J.R. Revelry is distilled by Indiana’s MGP (nee LDI) — though J.R. calls this “the old Seagram Distillery” as a bit of light subterfuge and an attempt to sound a bit more austere. Fact is, they’re getting some pretty young stock — less than four years old according to the bottle — and pricing it awfully high. (No mashbill information is provided.)

I’m not overly concerned with provenance, though. Let’s see how it tastes.

J.R. Revelry is young and it shows. The nose is dense with lumberyard notes, burnt popcorn, and heavily charred malt, with just a hint of fruit underneath it all. Has this seen some extra-charred barrels, I wonder? The body follows the nose in lockstep, offering a surfeit of wood plus notes of leather saddle, cloves, and some mushroom. Fruitier notes make a welcome appearance late in the game, with a touch of apple pie spice, raisins, and cherry (more pits than fruit, though). The finish is very drying, leaving behind just a bit of that lingering fruit, but it remains quite tannic and a bit too rough-and-tumble for a bottle priced at 35 bucks.

90 proof.

B- / $35 / jrrevelry.com

Review: NV Fizz56 Brachetto Spumante

fizfizz56-bottlev1300dpiMost of us (myself included) can probably count on one hand the number of sparkling red wines we’ve consumed. If you’ve never given one a try, the oddly-named Fizz56 is a good place to start.

This is a sparkling Brachetto, a grape grown predominantly in the Piedmont region of Italy, and which is usually used in the production of (still) table wines there. It’s also used to make this frizzante wine, a light-bodied but quite sweet sparkler that will undoubtedly generate plenty of conversation.

Fizz56 is definitely a pre-dinner drink, sweet with fresh berry notes (particularly strawberry) plus perfumy floral elements, including rose petals and a bit of violets. The finish is candylike, with notes of maraschino cherry, sweet and unforgiving as it has its way with your palate. Thankfully, the light fizziness lifts away that sugar-coating, though, giving Fizz56 more of a refreshing quality than you otherwise might expect.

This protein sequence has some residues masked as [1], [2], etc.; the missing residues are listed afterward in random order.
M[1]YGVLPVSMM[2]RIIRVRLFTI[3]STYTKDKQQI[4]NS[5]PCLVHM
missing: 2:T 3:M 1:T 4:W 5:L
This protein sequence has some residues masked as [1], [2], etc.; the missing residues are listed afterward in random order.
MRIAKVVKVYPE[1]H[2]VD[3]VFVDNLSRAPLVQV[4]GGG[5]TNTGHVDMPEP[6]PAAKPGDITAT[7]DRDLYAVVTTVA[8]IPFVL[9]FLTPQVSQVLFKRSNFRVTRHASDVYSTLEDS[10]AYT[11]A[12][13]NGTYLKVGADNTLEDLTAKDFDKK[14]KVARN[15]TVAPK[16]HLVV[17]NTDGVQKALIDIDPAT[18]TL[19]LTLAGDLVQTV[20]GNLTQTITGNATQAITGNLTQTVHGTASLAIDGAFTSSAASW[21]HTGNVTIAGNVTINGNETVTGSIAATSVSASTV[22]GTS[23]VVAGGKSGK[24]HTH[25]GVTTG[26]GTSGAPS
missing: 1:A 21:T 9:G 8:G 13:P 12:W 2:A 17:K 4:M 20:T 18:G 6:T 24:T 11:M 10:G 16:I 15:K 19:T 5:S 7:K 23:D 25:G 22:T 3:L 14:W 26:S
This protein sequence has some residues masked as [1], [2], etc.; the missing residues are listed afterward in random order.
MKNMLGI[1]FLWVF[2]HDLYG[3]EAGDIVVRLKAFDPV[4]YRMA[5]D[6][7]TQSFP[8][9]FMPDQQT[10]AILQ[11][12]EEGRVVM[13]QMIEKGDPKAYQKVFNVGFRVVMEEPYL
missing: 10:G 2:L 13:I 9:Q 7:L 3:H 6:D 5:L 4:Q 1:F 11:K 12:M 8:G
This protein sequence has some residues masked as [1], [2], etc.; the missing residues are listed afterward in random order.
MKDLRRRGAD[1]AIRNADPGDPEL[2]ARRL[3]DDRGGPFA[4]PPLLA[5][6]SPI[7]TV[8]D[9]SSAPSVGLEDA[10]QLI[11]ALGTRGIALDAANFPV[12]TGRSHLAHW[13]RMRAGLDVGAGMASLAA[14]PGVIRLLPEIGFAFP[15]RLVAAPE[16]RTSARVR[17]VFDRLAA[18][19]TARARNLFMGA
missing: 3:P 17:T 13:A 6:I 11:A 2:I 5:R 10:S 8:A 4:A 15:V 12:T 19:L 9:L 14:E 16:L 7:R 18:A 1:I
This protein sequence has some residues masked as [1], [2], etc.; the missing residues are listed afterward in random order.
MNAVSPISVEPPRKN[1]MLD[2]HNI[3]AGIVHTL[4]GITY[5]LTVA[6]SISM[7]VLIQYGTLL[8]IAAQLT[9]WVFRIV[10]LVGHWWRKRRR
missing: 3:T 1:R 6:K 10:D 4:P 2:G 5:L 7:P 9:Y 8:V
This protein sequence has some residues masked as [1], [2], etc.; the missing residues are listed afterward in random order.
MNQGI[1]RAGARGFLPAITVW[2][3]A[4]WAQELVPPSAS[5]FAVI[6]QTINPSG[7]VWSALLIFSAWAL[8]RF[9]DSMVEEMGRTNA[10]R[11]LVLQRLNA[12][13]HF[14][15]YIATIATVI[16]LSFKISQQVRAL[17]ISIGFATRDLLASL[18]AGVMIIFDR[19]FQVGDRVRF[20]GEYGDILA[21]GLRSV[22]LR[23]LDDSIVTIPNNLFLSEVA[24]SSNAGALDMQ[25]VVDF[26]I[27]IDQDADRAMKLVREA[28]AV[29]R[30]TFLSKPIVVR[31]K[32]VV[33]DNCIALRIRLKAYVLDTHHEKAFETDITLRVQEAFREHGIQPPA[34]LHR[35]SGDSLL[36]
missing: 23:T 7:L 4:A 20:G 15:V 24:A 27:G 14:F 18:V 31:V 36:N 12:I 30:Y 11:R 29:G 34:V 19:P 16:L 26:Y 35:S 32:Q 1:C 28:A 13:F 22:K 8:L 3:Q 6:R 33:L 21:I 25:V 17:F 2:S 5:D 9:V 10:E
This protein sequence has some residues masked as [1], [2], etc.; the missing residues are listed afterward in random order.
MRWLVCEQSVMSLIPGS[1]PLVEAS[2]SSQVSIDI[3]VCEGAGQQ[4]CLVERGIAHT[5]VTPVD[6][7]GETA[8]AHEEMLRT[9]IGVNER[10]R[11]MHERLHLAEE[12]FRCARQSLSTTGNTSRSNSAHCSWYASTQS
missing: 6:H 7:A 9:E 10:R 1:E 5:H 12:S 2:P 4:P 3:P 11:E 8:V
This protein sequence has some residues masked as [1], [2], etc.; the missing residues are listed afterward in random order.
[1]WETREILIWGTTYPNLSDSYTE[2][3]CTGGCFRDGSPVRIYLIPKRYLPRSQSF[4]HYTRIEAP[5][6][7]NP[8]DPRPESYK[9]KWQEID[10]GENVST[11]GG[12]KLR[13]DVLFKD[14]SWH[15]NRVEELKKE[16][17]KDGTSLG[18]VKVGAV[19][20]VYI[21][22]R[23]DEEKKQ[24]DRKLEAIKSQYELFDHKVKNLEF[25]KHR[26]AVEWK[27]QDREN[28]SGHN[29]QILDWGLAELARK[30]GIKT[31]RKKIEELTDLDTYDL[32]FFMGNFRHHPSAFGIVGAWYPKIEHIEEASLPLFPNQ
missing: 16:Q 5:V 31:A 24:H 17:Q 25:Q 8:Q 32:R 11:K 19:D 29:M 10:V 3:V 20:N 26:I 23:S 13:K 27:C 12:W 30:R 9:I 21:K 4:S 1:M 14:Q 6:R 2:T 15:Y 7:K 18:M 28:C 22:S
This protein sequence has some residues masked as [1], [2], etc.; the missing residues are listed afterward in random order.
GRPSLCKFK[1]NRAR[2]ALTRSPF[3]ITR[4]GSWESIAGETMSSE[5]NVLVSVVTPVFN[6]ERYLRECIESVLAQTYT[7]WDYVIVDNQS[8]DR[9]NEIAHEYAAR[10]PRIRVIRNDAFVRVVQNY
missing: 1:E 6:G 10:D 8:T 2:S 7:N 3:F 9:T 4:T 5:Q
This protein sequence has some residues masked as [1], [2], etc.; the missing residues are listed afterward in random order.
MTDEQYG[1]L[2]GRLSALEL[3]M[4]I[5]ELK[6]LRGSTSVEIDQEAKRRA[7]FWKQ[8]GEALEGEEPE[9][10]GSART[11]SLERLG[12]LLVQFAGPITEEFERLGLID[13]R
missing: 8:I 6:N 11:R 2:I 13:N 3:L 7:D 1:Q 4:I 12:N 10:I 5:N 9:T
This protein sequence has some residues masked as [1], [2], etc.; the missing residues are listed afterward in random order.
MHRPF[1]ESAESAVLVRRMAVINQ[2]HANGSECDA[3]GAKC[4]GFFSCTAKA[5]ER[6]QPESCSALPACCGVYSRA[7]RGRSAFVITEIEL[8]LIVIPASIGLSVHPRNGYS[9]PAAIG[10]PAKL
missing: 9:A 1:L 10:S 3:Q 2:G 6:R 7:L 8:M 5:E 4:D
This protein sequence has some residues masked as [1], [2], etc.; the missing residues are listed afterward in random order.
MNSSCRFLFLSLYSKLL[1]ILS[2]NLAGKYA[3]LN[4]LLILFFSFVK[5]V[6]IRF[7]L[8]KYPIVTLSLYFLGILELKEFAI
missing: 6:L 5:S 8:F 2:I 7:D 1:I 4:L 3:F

Definitely worth a taste.

B- / $21 / terlatowines.com  [BUY IT NOW FROM WINE.COM]

Review: The Manhattan: Barrel Finished Cocktail from Jefferson’s and Esquire

ESQ-BAM-Front

I don’t necessarily think bottled, fully-made cocktails are lazy. I use them a lot when entertaining or when I’m short on fresh ingredients. Some of them are really well made, too.

The jury is out on whether The Manhattan: Barrel Finished Cocktail is taking things a bit too far afield. This collaboration between Jefferson’s Bourbon and Esquire magazine — complete with silkscreened signatures from Trey Zoeller and David Granger on the back along with a ton of other, hard-to-read, typographically messy text — couldn’t be more pandering in its upscale aspirations. From the dark glass bottle to the wood stopper to the metal band around the neck, this is a drink that’s designed to look really, really expensive. Which it is.

So what’s inside? Jefferson’s Bourbon, of course, plus dry and sweet vermouth (making it a Perfect Manhattan) and barrel-aged bitters. The resulting concoction is barrel aged for 90 days before bottling. (This reportedly took two years of experimentation to get right.) There’s also the not-so-small matter of this, which is printed in all caps at the bottom of the back label copy: COLORED WITH CARROT EXTRACT.

Now that statement gives me some pause. This is a 68 proof cocktail made with basically just bourbon and vermouth, so why would extra coloring be needed? (And why the carrot, by God?) A typical Manhattan recipe would hit around 65 proof or lower, so this isn’t a case where the drink is watered down and Jefferson’s/Esquire is trying to pull one over on us. This is a fairly high-proof cocktail that’s mostly bourbon… so why with the carrots, guys?

I’ll leave that question for the commenters to wrestle over and simply get on to the tasting, which I sampled both straight and on the rocks. (It’s better shaken with ice and strained, served very cold.) The nose is heavy on winey notes, almost a madeirized character that overpowers the whiskey surprisingly handily. On the palate the dry vermouth is surprisingly clear, with bitter herbs muscling past the bourbon’s gentler vanilla notes. That classic whiskey sweetness is quite fleeting here, replaced with pungent notes of licorice, overripe citrus, and a touch of lumberyard character. I liked this well enough at first, but over time the vermouth became so dominant that I found myself left with a vegetal, slightly medicinal aftertaste that got considerably less appealing over time.

And yeah, it is pretty orange.

68 proof.

B- / $40 / esquire.com  [BUY IT NOW FROM CASKERS]

Review: 8 Poliakov Flavored Vodkas

poliakov